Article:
Reflection on Teaching | 2010
It was an August day in 2003 when I first entered a university classroom and remained standing, awkwardly, as the students seated there realized the young man in a button-down shirt and chinos intended to teach them how to deliver a speech. An instructor’s first day usually challenges his or her identity in some way, but the interpersonal acrobatics involved in the first day of public speaking—innocuously listed in the Washington State University course catalog as "Communication Studies"—make for a special challenge. Fifty minutes later, as everyone zipped their backpacks and filed into a sunlit hallway, I felt a strange sense of awareness, as if a curtain were falling between me and 28 faces I would see again in 48 hours.
Nyanja and Kyu I could remember, but how to distinguish Dana from Dianna? Brian from Bryan? Where I stood relative to their desks, how fast I wrote on the board, and whether I opened a window, I was realizing, meant something. The tenor of my voice, too, could determine the difference between a vacuum and a passionate discussion. Most alarmingly, my role as lecturer presented a perfect microcosm of the rhetorical act I would soon expect each of my students to perform.
Seven years later, I am a better instructor, one still on stage but joined, daily, by students more invested in their own rhetorical acts than in listening to a lecture. I am an instructor who blogs and tweets, who referees forums, who sees current events and teaching as intertwined, who believes collaboration is a pain worth enduring, who doesn't yet know how to best grade wikis, and who delights in student essays reaching a public audience. Like the writers who gain the most from my classroom, I am learning things large and small every day. And as a historic poll of 40,000 U.S. teachers, Primary Sources, recently demonstrated, educators want (and need) their methods enriched by professional development.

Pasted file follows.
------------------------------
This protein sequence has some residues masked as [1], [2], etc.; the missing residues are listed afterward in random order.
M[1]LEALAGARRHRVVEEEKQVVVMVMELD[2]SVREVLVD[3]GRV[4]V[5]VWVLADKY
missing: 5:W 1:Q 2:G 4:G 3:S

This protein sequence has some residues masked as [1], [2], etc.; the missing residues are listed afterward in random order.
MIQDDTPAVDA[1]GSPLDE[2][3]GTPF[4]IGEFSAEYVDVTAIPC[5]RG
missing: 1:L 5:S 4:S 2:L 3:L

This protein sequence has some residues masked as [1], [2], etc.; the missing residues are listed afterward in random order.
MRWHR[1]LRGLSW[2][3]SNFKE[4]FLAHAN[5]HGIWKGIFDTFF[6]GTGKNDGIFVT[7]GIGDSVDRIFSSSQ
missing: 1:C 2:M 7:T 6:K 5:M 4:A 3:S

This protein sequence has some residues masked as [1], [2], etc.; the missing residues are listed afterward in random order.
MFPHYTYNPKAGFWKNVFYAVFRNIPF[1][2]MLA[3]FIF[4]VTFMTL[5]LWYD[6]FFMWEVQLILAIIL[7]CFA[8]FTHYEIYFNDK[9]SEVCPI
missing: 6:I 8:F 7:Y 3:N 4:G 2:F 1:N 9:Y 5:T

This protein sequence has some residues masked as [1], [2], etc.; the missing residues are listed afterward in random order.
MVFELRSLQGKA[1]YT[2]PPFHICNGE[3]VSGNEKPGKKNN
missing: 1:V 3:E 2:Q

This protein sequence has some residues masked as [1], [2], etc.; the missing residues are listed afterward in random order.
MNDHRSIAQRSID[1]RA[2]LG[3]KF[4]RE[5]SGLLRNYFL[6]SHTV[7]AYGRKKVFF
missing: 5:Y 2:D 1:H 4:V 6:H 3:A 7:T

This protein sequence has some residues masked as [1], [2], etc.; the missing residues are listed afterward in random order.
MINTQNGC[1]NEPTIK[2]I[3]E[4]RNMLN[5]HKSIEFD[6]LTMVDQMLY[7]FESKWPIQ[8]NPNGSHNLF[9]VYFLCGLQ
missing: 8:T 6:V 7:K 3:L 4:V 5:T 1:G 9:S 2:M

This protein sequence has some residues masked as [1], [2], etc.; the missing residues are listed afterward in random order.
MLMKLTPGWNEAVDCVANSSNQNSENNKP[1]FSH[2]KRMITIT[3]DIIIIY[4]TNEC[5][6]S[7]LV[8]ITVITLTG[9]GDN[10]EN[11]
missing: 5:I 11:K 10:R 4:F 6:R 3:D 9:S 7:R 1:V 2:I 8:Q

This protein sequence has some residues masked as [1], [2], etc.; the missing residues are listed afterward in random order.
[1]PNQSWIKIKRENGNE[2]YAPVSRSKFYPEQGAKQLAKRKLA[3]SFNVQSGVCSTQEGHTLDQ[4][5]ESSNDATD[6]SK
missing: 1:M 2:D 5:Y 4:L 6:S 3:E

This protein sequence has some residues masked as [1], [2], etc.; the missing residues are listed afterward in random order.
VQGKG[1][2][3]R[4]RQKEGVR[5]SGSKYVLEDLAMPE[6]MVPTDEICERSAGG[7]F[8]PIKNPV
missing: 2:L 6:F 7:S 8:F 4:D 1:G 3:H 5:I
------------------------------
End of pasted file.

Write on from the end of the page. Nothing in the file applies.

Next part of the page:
Over the past two years, the TILT Graduate Teaching Certificate Program and the English Department of Colorado State University have helped me do just that. The portfolio you’re reading now is evidence of one instructor learning how to approach academic communication—a broad term that signals both my respect for the traditions of rhetoric and my interest in junctures among composition, new media, and personal narratives. Three pedagogical seminars, Teaching Writing: Composition and Rhetoric, Theories of Composition, and Teaching English as a Second/Foreign Language, provided grounding for a statement of teaching philosophy, a reflection on my own literacy, and a bibliographic essay.
Meanwhile, I developed (and continue to revise) syllabi and lesson plans, handouts, assignments, and evaluative strategies for College Composition 150, a course I have taught in five sections as a teaching assistant. Faculty observations and feedback from students point to my maturity as a composition instructor while also describing room for growth. But perhaps the most enriching aspect of my certification has been the opportunity to attend TILT workshops with teaching professors and adjunct instructors alike—each of them, it would seem, a scholar interested in refining the ways he or she connects with students.
In Blaine Harding's “Expanding Your Comfort Zone: Diversity in the Classroom,” we learned about “self-authorship,” or how individual experiences can be thoughtfully constructed in ways that promote learning. In “Stop Searching: Start Connecting,” James Folkestad discussed the merits of platforms such as Wikispaces.com that proved helpful in designing group research projects for CO150. And in “Making Pedagogically Informed Technology Choices” I engaged in dialogue with Carrie Lamanna about defusing a debate raging on a student forum.
In “Advanced Commenting and Responding to Writing,” Kate Kiefer urged us to adjust our rubrics to reflect the quality of student writing, rather than adhering inflexibly to standards few students attain. In “What Research on L2 Writing Tells Us and What It Doesn't” Eli Hinkel described a series of features that can distinguish second language writing from that of native language students. Finally, in “The Power of Nonfiction,” a workshop I suggested TILT organize some months earlier, John Calderazzo provided a capstone for my certification: the encouragement to find stories worth telling, each day, before the curtain falls.